Chicago’s Latino gay outreach groups are up against some alarming statistics.
Centers for Disease Control data says 1 in 36 Latino males will be diagnosed with HIV in their lifetime – that’s 2.5 times the rate for whites.
The CDC in December funded Vida/SIDA’s Generation L project, a new gay empowerment group for 18-to-24-year-old Latinos in Humboldt Park. The project follows data that cites Puerto Ricans are more likely than any other Latino group to contract HIV via injection drug use.
By comparison, sexual contact with other men is the chief cause of the spread of HIV in the Mexican community. Groups in Chicago’s predominately Mexican Little Village neighborhood are working to address those statistics by further promoting safer sex and HIV prevention.
A health educator in Little Village underscored the importance: “If we don’t educate our youth, if we don’t stop the cycle, it will continue.”
That effort comes through CRU – “Committed, Responsible, United” – which serves gay, bisexual, questioning and curious Latinos and African Americans 13 to 24 years old. The group holds weekly support meetings and offers one-on-one counseling, according to its website.
Alberto Barragan, the health educator, has worked at Project Vida, an outreach group in Little Village, for four years. CRU is part of Project Vida.
He said while staff was cut because of the recession, they're still able to serve the gay Latino community and have plans for the future. And the group still offers free HIV testing on weekdays from 9 a.m. to 3 p.m.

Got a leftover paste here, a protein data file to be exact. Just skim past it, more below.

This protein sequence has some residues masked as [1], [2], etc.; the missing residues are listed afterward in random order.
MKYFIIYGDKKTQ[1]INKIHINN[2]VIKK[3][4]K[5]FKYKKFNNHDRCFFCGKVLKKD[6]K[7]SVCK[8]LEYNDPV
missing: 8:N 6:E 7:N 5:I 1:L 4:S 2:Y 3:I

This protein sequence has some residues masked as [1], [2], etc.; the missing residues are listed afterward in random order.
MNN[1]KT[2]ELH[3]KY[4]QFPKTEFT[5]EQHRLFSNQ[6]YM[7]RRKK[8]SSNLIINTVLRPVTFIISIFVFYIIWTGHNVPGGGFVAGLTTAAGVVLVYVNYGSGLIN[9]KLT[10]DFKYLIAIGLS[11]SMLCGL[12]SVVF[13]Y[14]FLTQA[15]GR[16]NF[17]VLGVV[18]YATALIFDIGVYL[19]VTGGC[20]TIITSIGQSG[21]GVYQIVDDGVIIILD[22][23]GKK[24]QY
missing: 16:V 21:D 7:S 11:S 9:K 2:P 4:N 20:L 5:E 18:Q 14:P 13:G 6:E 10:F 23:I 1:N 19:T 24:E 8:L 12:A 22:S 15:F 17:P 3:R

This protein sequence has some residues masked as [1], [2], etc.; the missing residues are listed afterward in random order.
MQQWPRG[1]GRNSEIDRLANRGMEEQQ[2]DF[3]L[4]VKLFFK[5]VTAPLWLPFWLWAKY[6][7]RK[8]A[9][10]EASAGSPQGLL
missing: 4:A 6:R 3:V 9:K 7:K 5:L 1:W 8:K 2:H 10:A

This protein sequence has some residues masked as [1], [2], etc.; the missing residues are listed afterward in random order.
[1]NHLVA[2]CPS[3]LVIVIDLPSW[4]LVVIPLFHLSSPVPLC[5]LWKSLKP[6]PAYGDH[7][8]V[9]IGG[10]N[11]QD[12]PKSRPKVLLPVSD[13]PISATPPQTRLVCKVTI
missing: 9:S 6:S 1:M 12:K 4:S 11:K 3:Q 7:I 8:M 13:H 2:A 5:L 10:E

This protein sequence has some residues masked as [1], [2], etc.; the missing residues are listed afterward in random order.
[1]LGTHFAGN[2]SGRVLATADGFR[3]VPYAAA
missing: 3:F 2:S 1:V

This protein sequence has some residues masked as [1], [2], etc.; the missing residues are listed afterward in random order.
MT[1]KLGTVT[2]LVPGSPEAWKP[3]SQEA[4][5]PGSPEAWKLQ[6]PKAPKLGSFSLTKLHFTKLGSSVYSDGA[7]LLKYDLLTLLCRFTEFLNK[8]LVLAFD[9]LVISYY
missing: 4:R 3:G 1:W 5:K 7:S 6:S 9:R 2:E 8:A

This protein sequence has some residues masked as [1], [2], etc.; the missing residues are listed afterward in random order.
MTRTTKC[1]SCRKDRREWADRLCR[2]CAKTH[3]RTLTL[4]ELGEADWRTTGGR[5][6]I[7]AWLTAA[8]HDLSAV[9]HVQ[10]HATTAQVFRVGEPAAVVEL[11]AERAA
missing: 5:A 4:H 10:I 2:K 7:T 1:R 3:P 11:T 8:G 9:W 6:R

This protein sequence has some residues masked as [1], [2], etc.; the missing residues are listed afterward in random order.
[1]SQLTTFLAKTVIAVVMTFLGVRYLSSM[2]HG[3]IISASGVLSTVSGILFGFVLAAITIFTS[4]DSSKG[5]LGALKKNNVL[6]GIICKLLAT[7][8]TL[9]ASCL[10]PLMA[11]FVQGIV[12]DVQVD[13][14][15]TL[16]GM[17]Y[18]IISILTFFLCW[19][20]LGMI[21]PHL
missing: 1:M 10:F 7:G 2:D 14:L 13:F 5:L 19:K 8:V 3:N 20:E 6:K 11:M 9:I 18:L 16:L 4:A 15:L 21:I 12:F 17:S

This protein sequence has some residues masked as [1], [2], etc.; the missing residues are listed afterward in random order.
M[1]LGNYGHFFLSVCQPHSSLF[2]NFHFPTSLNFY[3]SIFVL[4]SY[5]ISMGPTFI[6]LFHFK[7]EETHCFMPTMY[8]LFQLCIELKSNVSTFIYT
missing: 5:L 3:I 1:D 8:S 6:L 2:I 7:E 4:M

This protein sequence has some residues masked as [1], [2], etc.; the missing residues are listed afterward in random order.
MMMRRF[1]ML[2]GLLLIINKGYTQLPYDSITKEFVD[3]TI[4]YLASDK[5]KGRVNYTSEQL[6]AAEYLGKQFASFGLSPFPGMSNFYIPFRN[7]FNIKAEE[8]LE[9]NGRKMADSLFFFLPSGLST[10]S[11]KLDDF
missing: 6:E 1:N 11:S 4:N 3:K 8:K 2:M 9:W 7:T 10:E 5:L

So, why are so many Latinos at risk for HIV?
Barragan said more Latinos contract STDs because their pride and machismo prevents them from asking for help.
He said an 18-year-old sexually active man once came to Project Vida to get tested for STDs and confessed he didn’t know how to use a condom.
“[He said], ‘I’m 18 years old and I’m a man and people assumed that I know how to use them,” Barragan said.
“They have that stereotype and believe in that ignorance that this couldn’t happen to me,” Barragan said.
And for the CRU, educating young men about safe sex and risk prevention starts in high schools, where volunteers speak to area students.
Marsha Buford, HIV coordinator at the Crossroads program for gay Latinos at the Pilsen-Little Village Community Mental Health Center, said she isn’t sure how parents would react if her group approached high schoolers about sex.
“We would be interested in targeting a specific age group,” she said, speaking of future plans. “Right now, we're doing outreach with the local [gay] bars from 26th [Street].”
But Barragan said his organization has actually been approached by families looking for guidance.
“We recently had an influx of parents coming saying 'Can you talk to my kid?'" Barragan said.
The demand has inspired the CRU to collaborate with 30 area churches to provide coaching for parents and other workshops.
“I think there’s a lot of barriers to it, but I think they're more open to having the conversations about HIV [and] about safe sex,” Barragan said of the area churches. “I think we'll continue pushing until they let us in.”
The group had a strategy meeting last month with group members, researchers and area master’s interns to discuss plans with the churches. Barragan said the CRU envisions a program for parents, another for their children, then ultimately a joint project where they can talk together – and more candidly – about sex.
Barragan said it's important the CRU not only be a sounding board for parents but also help them learn how to talk to their children.
"Unless you’re taught how to communicate that advice, you can still do it wrong,” he said.